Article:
follows the predictable plotting of thrillers—the false starts, the red
herrings, the apparent threats that evaporate, the climactic confrontation.
The unwanted role of victim was Alex Salerno’s only and brief claim to fame. You can only hope her most recent experience in her home town will finally let her move on. She’s already come a long way from that dark cellar.
photo: xusenru on pixabay
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Here’s news I like to hear from an anthology editor.
Wrote Lyn Worthen, “I am proud to announce that Quoth the Raven, which was recently named the Best Anthology of 2018 by the Critters Workshop/Preditors and Editors Annual Reader’s Poll, is now on the 2018 Bram Stoker Awards Preliminary Ballot.”
In Quoth the Raven,
poets and short story authors tell a contemporary tale, riffing on the style
and sensibility of Edgar Allan Poe. Poe’s “Berenice” inspired my story, “Tooth
and Nail,” and now some of my family members hesitate to be in a room alone
with me . . . Nevertheless.
Why Dark Fiction?
My fellow QtR
author, Tiffany Michelle Brown interviewed several of the collection’s 32
authors on why they are attracted to dark fiction. “Why do you think we like to
read about the things that terrify us?” she asked.
Emerian Rich, author of the story “My Annabel” says, “Horror
addicts like to be scared in a safe, non-harmful way. Creep me out, test my limits,
push me over the edge as long as in reality I am safe in my warm bed, able to
switch on the light and see the monsters are just in my head.”
Can this predilection be traced to the fight or flight
instincts developed over millennia? Susan McCAuley, author of “The Cask,” thinks
so. Our world today is relatively safe, she says, and “going to scary movies,
reading scary stories, and going on scary rides, helps fulfill a part of us that
isn’t being used very often, at least in countries where all our major survival
needs are met.”
Her theory may get some support from Donea Lee Weaver,
author of “The Ca(t)sualty,” who admits that, for her, the attraction of dark
fiction is “the adrenalin rush.” She says she may be covering her eyes, “but I’m
still peeking through my fingers, because I just have to know what happens
The stories that Sonora Taylor, author of “Hearts are Just ‘Likes’” says she’s most drawn to aren’t just about a dark force, but how someone’s responding to that darkness” and is possibly unhinged by it. Understandably, the Poe work that inspired her story was “The Tell-Tale Heart.”
My own answer to Tiffany’s question is that “sometimes reading about—exposing oneself to—supremely terrifying things makes it easier to deal with the fearful events encountered in everyday life. Some experts suggest this accounts for the popularity among women of a certain kind of thriller. Reading about sexual violence helps readers contemplate not just the terror of such an event, but also its survivability. Maybe.”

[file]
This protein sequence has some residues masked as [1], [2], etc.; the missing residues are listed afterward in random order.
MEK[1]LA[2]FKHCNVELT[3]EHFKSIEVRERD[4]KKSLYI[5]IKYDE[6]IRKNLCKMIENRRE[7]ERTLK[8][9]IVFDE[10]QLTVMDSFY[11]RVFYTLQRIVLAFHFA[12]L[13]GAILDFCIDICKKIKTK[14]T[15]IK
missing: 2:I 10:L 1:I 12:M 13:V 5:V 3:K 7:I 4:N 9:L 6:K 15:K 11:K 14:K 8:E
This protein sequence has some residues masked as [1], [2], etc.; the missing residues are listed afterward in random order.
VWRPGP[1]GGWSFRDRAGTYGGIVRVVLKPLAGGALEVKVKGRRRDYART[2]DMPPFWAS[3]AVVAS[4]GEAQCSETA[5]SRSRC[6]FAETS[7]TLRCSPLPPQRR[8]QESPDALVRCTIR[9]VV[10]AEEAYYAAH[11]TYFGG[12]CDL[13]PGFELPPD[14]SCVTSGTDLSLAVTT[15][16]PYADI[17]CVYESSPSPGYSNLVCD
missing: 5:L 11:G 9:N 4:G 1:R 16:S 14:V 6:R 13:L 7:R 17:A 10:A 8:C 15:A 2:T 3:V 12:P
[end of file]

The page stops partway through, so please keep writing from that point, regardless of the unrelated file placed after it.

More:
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Raven artwork by rebeccarawrr, creative commons license.
By Jonathan Lethem – Jonathan Lethem, who has been called
one of America’s greatest storytellers, returns to crime fiction with this new
novel, The Feral Detective. It opens with the narrator, Manhattanite Phoebe
Siegler, searching for her best friend’s teenage daughter, Arabella, who has
disappeared from Reed College. Her trail has led to the small California town
of Upland, east of Los Angeles. It’s at the edge of the San Gabriel Mountains,
a short drive to the mountains’ highest peak, Mount Baldy, and within striking
distance of wilderness and desert, vividly described settings as bleak and
untamed as the situations Phoebe will encounter.
The local police, loathe to put any energy into a search for
Arabella, pass Phoebe on to a social worker who specializes in runaways, and
the social worker refers her to The Feral Detective, Charles Heist. Phoebe’s
told that, though Heist’s methods may be unorthodox, he’s a good man on a cold
trail, an expert in rescuing runaways and teenagers snared in cults or human
trafficking networks. In fact, Phoebe learns, one such teen lives in an armoire
in his office.
Heist’s unique set of skills and experiences sets you up for
a strange romp through the underbelly of California society. Scanning Heist’s
unpromising office building, Phoebe says,“To make an appointment here was to
have dropped through the floor of your life, out of ordinary time. You weren’t
meant to be here at all, if you were me.”
Phoebe’s New York temperament is distinctly at odds with
that of the Californians, and she’s pegged it; she wasn’t meant to be there.
But Phoebe already has dropped through the floor of her life, first by quitting
her job at a major newspaper because she couldn’t tolerate the prospect of the